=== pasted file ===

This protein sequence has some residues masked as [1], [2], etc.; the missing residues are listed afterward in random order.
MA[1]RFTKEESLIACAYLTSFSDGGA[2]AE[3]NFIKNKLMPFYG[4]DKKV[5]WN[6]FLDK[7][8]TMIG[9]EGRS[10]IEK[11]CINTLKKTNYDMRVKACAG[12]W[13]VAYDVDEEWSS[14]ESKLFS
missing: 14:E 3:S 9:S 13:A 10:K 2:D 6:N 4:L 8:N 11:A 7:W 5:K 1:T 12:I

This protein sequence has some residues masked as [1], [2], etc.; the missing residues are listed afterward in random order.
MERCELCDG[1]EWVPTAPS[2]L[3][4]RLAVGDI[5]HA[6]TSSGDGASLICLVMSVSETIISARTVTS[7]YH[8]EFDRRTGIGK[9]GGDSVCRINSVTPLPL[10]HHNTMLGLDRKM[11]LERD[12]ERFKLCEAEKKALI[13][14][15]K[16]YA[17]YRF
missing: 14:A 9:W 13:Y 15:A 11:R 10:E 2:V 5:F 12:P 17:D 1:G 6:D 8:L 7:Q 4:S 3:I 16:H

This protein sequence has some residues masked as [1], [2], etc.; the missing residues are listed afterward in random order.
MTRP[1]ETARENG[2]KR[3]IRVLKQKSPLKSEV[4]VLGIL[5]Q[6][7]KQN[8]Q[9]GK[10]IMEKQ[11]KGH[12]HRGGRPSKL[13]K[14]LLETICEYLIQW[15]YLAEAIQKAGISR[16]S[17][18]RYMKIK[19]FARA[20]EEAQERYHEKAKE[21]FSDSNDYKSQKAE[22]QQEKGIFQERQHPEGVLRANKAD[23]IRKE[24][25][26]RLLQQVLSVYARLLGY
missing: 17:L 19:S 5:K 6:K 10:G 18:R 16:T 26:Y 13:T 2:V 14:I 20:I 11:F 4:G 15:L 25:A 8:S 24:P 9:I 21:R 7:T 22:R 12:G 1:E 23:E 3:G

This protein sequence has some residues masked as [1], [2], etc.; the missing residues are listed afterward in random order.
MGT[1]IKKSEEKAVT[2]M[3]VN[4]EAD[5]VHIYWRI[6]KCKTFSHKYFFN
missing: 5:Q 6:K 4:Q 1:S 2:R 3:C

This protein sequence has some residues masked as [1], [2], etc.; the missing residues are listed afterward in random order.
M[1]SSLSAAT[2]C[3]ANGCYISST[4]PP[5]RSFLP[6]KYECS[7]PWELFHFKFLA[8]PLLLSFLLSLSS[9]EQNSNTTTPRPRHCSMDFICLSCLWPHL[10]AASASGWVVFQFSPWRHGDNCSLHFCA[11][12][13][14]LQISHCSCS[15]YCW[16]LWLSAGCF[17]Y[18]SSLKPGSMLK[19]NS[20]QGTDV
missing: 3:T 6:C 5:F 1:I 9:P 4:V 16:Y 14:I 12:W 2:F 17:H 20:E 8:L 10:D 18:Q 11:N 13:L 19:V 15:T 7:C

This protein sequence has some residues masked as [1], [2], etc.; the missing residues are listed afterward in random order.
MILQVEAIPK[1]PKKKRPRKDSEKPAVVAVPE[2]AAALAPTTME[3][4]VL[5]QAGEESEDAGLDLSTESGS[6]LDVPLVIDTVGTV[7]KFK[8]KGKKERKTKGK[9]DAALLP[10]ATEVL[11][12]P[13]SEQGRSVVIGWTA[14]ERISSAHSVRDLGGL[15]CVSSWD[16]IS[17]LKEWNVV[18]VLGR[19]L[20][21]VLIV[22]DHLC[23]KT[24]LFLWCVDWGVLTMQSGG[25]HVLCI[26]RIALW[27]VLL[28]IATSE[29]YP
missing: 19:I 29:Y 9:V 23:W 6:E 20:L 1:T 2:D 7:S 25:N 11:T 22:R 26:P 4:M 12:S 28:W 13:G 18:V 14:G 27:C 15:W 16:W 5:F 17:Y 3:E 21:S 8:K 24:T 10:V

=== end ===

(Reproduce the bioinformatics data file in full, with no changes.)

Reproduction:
This protein sequence has some residues masked as [1], [2], etc.; the missing residues are listed afterward in random order.
MA[1]RFTKEESLIACAYLTSFSDGGA[2]AE[3]NFIKNKLMPFYG[4]DKKV[5]WN[6]FLDK[7][8]TMIG[9]EGRS[10]IEK[11]CINTLKKTNYDMRVKACAG[12]W[13]VAYDVDEEWSS[14]ESKLFS
missing: 14:E 3:S 9:S 13:A 10:K 2:D 6:N 4:L 8:N 11:A 7:W 5:K 1:T 12:I

This protein sequence has some residues masked as [1], [2], etc.; the missing residues are listed afterward in random order.
MERCELCDG[1]EWVPTAPS[2]L[3][4]RLAVGDI[5]HA[6]TSSGDGASLICLVMSVSETIISARTVTS[7]YH[8]EFDRRTGIGK[9]GGDSVCRINSVTPLPL[10]HHNTMLGLDRKM[11]LERD[12]ERFKLCEAEKKALI[13][14][15]K[16]YA[17]YRF
missing: 14:A 9:W 13:Y 15:A 11:R 10:E 2:V 5:F 12:P 17:D 1:G 6:D 8:L 7:Q 4:S 3:I 16:H

This protein sequence has some residues masked as [1], [2], etc.; the missing residues are listed afterward in random order.
MTRP[1]ETARENG[2]KR[3]IRVLKQKSPLKSEV[4]VLGIL[5]Q[6][7]KQN[8]Q[9]GK[10]IMEKQ[11]KGH[12]HRGGRPSKL[13]K[14]LLETICEYLIQW[15]YLAEAIQKAGISR[16]S[17][18]RYMKIK[19]FARA[20]EEAQERYHEKAKE[21]FSDSNDYKSQKAE[22]QQEKGIFQERQHPEGVLRANKAD[23]IRKE[24][25][26]RLLQQVLSVYARLLGY
missing: 17:L 19:S 5:K 6:K 10:G 18:R 16:T 26:Y 13:T 2:V 14:I 20:I 11:F 4:G 15:L 25:A 8:S 24:P 9:I 21:R 7:T 22:R 12:G 1:E 23:E 3:G

This protein sequence has some residues masked as [1], [2], etc.; the missing residues are listed afterward in random order.
MGT[1]IKKSEEKAVT[2]M[3]VN[4]EAD[5]VHIYWRI[6]KCKTFSHKYFFN
missing: 5:Q 6:K 4:Q 1:S 2:R 3:C

This protein sequence has some residues masked as [1], [2], etc.; the missing residues are listed afterward in random order.
M[1]SSLSAAT[2]C[3]ANGCYISST[4]PP[5]RSFLP[6]KYECS[7]PWELFHFKFLA[8]PLLLSFLLSLSS[9]EQNSNTTTPRPRHCSMDFICLSCLWPHL[10]AASASGWVVFQFSPWRHGDNCSLHFCA[11][12][13][14]LQISHCSCS[15]YCW[16]LWLSAGCF[17]Y[18]SSLKPGSMLK[19]NS[20]QGTDV
missing: 3:T 6:C 5:F 1:I 9:P 4:V 16:Y 14:I 12:W 2:F 17:H 20:E 8:L 10:D 18:Q 11:N 13:L 19:V 15:T 7:C

This protein sequence has some residues masked as [1], [2], etc.; the missing residues are listed afterward in random order.
MILQVEAIPK[1]PKKKRPRKDSEKPAVVAVPE[2]AAALAPTTME[3][4]VL[5]QAGEESEDAGLDLSTESGS[6]LDVPLVIDTVGTV[7]KFK[8]KGKKERKTKGK[9]DAALLP[10]ATEVL[11][12]P[13]SEQGRSVVIGWTA[14]ERISSAHSVRDLGGL[15]CVSSWD[16]IS[17]LKEWNVV[18]VLGR[19]L[20][21]VLIV[22]DHLC[23]KT[24]LFLWCVDWGVLTMQSGG[25]HVLCI[26]RIALW[27]VLL[28]IATSE[29]YP
missing: 19:I 29:Y 9:V 23:W 6:E 20:L 1:T 2:D 7:S 25:N 11:T 22:R 26:P 4:M 12:S 28:W 13:G 18:V 14:G 27:C 15:W 16:W 5:F 17:Y 3:E 21:S 8:K 24:T 10:V